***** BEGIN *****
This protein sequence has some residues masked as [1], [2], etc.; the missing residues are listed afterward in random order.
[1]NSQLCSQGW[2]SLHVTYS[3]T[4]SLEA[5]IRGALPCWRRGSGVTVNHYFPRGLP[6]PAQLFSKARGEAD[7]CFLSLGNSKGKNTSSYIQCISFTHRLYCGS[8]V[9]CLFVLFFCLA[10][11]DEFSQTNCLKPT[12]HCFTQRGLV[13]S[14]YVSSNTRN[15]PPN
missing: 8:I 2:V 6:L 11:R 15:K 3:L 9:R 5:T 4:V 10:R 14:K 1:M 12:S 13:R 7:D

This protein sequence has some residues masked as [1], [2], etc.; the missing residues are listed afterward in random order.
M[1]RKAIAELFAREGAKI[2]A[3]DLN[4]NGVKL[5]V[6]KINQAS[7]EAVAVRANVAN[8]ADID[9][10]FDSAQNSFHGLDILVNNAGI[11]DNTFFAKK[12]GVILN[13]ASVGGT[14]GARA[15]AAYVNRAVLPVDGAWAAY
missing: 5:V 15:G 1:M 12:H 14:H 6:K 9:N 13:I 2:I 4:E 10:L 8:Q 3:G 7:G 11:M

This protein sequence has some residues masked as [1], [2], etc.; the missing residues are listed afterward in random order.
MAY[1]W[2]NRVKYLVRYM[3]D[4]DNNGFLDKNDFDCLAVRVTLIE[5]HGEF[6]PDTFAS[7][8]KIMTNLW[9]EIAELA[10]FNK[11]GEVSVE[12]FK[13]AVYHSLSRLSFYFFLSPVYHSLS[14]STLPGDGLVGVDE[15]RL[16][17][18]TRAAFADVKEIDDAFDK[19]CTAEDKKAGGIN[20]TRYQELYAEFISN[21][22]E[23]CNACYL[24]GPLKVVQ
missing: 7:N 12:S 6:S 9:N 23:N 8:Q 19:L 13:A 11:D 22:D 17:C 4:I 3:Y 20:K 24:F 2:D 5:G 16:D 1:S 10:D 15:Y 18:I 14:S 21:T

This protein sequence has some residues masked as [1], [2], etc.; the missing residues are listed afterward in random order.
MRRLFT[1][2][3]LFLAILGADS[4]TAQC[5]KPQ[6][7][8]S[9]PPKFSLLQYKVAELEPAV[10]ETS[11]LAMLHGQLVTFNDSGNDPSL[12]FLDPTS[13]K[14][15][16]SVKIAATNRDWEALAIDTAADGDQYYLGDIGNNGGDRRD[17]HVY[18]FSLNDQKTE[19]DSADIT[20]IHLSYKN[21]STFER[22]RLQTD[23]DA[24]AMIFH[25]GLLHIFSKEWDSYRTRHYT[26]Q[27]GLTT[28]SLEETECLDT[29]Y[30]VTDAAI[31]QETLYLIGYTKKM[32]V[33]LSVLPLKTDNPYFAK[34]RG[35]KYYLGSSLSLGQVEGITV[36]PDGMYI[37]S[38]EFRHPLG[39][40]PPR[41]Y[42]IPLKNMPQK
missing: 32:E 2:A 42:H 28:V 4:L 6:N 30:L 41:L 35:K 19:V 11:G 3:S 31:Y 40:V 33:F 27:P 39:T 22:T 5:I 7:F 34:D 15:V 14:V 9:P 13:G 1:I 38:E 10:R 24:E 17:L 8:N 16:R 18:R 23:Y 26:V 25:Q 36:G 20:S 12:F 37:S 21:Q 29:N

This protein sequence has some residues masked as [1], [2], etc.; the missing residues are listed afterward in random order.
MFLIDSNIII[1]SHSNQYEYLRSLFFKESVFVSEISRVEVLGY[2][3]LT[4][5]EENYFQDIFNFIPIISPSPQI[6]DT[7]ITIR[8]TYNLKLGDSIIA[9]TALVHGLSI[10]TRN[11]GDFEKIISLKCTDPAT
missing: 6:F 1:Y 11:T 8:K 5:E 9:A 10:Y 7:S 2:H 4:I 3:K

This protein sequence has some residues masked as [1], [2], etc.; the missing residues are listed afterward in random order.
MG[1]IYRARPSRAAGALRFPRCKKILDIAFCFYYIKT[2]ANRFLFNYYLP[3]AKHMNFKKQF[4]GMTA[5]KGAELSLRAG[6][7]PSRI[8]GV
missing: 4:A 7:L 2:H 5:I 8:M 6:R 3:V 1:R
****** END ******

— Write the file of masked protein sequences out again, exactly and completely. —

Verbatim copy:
This protein sequence has some residues masked as [1], [2], etc.; the missing residues are listed afterward in random order.
[1]NSQLCSQGW[2]SLHVTYS[3]T[4]SLEA[5]IRGALPCWRRGSGVTVNHYFPRGLP[6]PAQLFSKARGEAD[7]CFLSLGNSKGKNTSSYIQCISFTHRLYCGS[8]V[9]CLFVLFFCLA[10][11]DEFSQTNCLKPT[12]HCFTQRGLV[13]S[14]YVSSNTRN[15]PPN
missing: 8:I 2:V 6:L 11:R 15:K 3:L 9:R 5:T 4:V 10:R 14:K 1:M 12:S 13:R 7:D

This protein sequence has some residues masked as [1], [2], etc.; the missing residues are listed afterward in random order.
M[1]RKAIAELFAREGAKI[2]A[3]DLN[4]NGVKL[5]V[6]KINQAS[7]EAVAVRANVAN[8]ADID[9][10]FDSAQNSFHGLDILVNNAGI[11]DNTFFAKK[12]GVILN[13]ASVGGT[14]GARA[15]AAYVNRAVLPVDGAWAAY
missing: 5:V 15:G 1:M 12:H 14:H 6:K 9:N 13:I 2:I 4:E 10:L 8:Q 3:G 7:G 11:M

This protein sequence has some residues masked as [1], [2], etc.; the missing residues are listed afterward in random order.
MAY[1]W[2]NRVKYLVRYM[3]D[4]DNNGFLDKNDFDCLAVRVTLIE[5]HGEF[6]PDTFAS[7][8]KIMTNLW[9]EIAELA[10]FNK[11]GEVSVE[12]FK[13]AVYHSLSRLSFYFFLSPVYHSLS[14]STLPGDGLVGVDE[15]RL[16][17][18]TRAAFADVKEIDDAFDK[19]CTAEDKKAGGIN[20]TRYQELYAEFISN[21][22]E[23]CNACYL[24]GPLKVVQ
missing: 7:N 12:S 6:S 9:N 23:N 8:Q 19:L 13:A 11:D 22:D 17:C 4:I 3:Y 20:K 24:F 2:D 5:G 16:D 1:S 10:D 15:Y 18:I 14:S 21:T

This protein sequence has some residues masked as [1], [2], etc.; the missing residues are listed afterward in random order.
MRRLFT[1][2][3]LFLAILGADS[4]TAQC[5]KPQ[6][7][8]S[9]PPKFSLLQYKVAELEPAV[10]ETS[11]LAMLHGQLVTFNDSGNDPSL[12]FLDPTS[13]K[14][15][16]SVKIAATNRDWEALAIDTAADGDQYYLGDIGNNGGDRRD[17]HVY[18]FSLNDQKTE[19]DSADIT[20]IHLSYKN[21]STFER[22]RLQTD[23]DA[24]AMIFH[25]GLLHIFSKEWDSYRTRHYT[26]Q[27]GLTT[28]SLEETECLDT[29]Y[30]VTDAAI[31]QETLYLIGYTKKM[32]V[33]LSVLPLKTDNPYFAK[34]RG[35]KYYLGSSLSLGQVEGITV[36]PDGMYI[37]S[38]EFRHPLG[39][40]PPR[41]Y[42]IPLKNMPQK
missing: 32:E 2:A 42:H 28:V 4:L 6:N 30:L 41:L 35:K 19:V 11:G 3:S 31:Y 40:V 33:F 27:P 39:T 22:T 5:I 7:F 34:D 15:V 14:V 9:P 13:G 1:I 38:E 10:R 24:E 17:L 8:N 16:R 18:R 23:Y 26:V 25:Q 36:G 20:S 12:F 37:S 21:Q 29:N

This protein sequence has some residues masked as [1], [2], etc.; the missing residues are listed afterward in random order.
MFLIDSNIII[1]SHSNQYEYLRSLFFKESVFVSEISRVEVLGY[2][3]LT[4][5]EENYFQDIFNFIPIISPSPQI[6]DT[7]ITIR[8]TYNLKLGDSIIA[9]TALVHGLSI[10]TRN[11]GDFEKIISLKCTDPAT
missing: 6:F 1:Y 11:T 8:K 5:E 9:A 10:Y 7:S 2:H 4:I 3:K

This protein sequence has some residues masked as [1], [2], etc.; the missing residues are listed afterward in random order.
MG[1]IYRARPSRAAGALRFPRCKKILDIAFCFYYIKT[2]ANRFLFNYYLP[3]AKHMNFKKQF[4]GMTA[5]KGAELSLRAG[6][7]PSRI[8]GV
missing: 4:A 7:L 2:H 5:I 8:M 6:R 3:V 1:R